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I returned to the PGA six years after posting the first review for the course on this site as I was keen to see if any of the changes in recent years by David McLay Kidd might endear the place to me a little bit more this time around – after all, I absolutely love the oversized layouts of Spey Valley and the Duke’s in St Andrews so why should I not be able to take to the PGA the same way? Gleneagles PGA Centenary course - photo by Jim McCannThe opening half dozen holes are excellent, especially the par five 2nd and two par threes at 3 and 6. I wasn’t enamoured by the large mounding and bunkers to the left of the fairway on the 8th and the enormous lateral sand trap on the following hole still jars my golfing sensibilities. Holes 10 and 11 are solid but then the stretch between 12 and 15 are easily the weakest on the card as they occupy the most elevated and least interesting portion of the property. Granted, the round picks up again at the tough par five 16th but the long uphill march to the 18th green really is an unavoidable trek back to the home hole. So for me, a mixed bag of very good and not so good, even though the Gleneagles stamp of quality is evident on every tee, fairway and putting surface. I’ve heard the 18 holes here described as “the 4th best course in Auchterarder,” which really is unkind. I’ve also read uncomplimentary quotes from a couple of prominent professionals who are not big fans of the PGA course. Never mind, the Gleneagles brand is big enough to absorb such barbs and, anyway, all those comments will be long forgotten in three years’ time when fans roll up in their tens of thousands to spectate at the 41st series of Ryder Cup matches… c’mon Europe!!! Jim McCann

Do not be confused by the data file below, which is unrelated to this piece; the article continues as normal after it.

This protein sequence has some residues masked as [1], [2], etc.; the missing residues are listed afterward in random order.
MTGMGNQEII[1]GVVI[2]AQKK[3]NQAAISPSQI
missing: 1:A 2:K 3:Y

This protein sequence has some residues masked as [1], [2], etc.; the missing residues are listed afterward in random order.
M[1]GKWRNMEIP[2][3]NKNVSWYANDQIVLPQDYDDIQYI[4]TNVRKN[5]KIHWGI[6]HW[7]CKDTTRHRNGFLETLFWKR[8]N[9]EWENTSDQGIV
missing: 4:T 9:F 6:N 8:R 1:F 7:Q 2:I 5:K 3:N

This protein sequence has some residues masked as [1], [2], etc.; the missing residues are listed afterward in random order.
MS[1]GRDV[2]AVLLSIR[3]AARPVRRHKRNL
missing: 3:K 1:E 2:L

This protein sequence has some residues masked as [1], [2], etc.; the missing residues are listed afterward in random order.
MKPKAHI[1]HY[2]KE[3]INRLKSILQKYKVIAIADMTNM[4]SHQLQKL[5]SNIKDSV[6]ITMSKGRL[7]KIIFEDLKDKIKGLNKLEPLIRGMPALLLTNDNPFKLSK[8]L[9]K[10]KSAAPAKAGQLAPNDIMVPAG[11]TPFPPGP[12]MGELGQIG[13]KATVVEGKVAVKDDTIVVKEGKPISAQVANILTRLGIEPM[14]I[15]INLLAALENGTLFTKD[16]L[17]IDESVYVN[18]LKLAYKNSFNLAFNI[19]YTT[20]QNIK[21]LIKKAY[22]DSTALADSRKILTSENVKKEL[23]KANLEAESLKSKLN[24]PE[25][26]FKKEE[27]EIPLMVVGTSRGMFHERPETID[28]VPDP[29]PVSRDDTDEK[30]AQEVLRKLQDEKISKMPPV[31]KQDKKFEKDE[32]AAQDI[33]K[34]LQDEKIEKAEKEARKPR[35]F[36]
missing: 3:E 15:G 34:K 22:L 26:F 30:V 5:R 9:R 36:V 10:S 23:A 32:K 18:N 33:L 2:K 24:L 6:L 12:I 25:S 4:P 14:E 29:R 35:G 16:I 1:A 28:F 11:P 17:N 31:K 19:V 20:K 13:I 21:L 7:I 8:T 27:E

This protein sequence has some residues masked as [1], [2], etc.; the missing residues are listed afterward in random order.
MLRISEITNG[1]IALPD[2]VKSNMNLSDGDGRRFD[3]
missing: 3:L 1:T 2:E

September 13, 2011


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I am surprised to see this course rated at 42. I have played on about 150 courses in Scotland and I would not rate it in the top 100. On a top course you would expect to remember most of the holes after playing the course and I cerainly remembered quite a few but all for the wrong reasons. It gives the immpression of having been stuck in the only available piece of land so a third course could be created. To get a true perspective given the choice would anyone prefer to play this course rather than the King's or Queen's? It is just a long slog and a very long walk!